By early 2015, Iyer-Rodrigues’s company Theramyt, as it was known then, had seen two rounds of funding totalling $12 million. More important, from building biosimilars, the biology equivalents of generics, it had become one of 10 companies in the world to build two technology platforms that enable new molecule development aimed at cancer.
To take this to the market and to fuel further growth, the founders had been looking for a fresh round of capital infusion, but quickly realised that funding for biotech projects in India was only going to be incremental. “In the U.S., development of new antibodies and drug therapies was a hot sector. In fact, there were a lot of funds looking at immuno oncology (a subset of oncology or cancer treatment), the exact specific space we wanted to be in,” says Iyer-Rodrigues. So, in mid-2015, the founders took the decision to move to the U.S. Theramyt became Zumutor, headquartered in Boston, a biotech hub.
The idea was to create a presence in the U.S. so they could not just raise funds, but also gain access to customers in that market; R&D would continue out of the Bengaluru office. Iyer-Rodrigues says she always knew that the U.S. was always the eventual destination, primarily because of the patent environment and the business opportunities there. “But we didn’t realise we would go there so soon,” she says.
Her workday changed dramatically after her co-founder, Sohang Chatterjee, left. Whether at Zumutor, Theramyt or at Inbiopro, the first company she built, her primary responsibility had always been managing operations. Now as CEO, overall strategy and building a team has become a priority. Which means she no longer cycles to work, but still manages to squeeze in time for a run.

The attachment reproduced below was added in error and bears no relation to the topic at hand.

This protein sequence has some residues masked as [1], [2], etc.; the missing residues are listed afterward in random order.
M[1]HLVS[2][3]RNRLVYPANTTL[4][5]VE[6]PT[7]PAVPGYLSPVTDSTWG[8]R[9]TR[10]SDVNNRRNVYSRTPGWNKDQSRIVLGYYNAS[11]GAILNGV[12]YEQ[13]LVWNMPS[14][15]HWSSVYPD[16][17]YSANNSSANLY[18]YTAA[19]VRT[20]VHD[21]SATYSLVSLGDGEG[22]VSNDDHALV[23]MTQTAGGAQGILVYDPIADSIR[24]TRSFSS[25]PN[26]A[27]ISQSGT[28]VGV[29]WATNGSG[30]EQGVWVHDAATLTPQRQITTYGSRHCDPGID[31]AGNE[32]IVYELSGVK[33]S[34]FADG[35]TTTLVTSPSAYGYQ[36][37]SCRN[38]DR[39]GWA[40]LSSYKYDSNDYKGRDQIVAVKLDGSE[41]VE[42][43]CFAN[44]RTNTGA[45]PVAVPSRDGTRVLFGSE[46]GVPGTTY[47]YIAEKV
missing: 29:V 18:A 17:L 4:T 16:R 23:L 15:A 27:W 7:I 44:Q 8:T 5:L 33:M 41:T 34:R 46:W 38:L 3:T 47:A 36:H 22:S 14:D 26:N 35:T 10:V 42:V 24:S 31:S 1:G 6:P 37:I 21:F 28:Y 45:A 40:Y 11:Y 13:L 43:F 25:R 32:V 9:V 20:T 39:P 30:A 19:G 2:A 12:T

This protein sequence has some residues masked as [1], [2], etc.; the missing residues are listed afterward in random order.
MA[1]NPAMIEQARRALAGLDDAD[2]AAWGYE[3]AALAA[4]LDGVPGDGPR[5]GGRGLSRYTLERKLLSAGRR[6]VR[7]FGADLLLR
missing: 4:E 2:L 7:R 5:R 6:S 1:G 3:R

Ranjith Menon, executive director at IDG Ventures, one of Zumutor’s first set of investors, says, “Kavita taking over as CEO has actually brought all the pieces together in a very good way. The company stands on strong IPs.”
Iyer-Rodrigues spent the better part of the past few months putting together a business development team in the U.S., since clients prefer a local presence.
Her big learnings for this year? “Don’t take people or tech for granted. Being accomplishment driven is vital, but to take the organisation forward, you have to be cognisant of individual aspirations.”
One of her more exciting projects for 2017 is to monetise the two platforms by collaborating with global oncology players for exclusive therapies.
“They bring in their strength, we bring in the technology,” she says. But the game changer is a large basket of immuno oncology drug molecules developed in-house which are expected to be ready for pre-clinical licensing by early next year, which is also when she plans to raise her third round.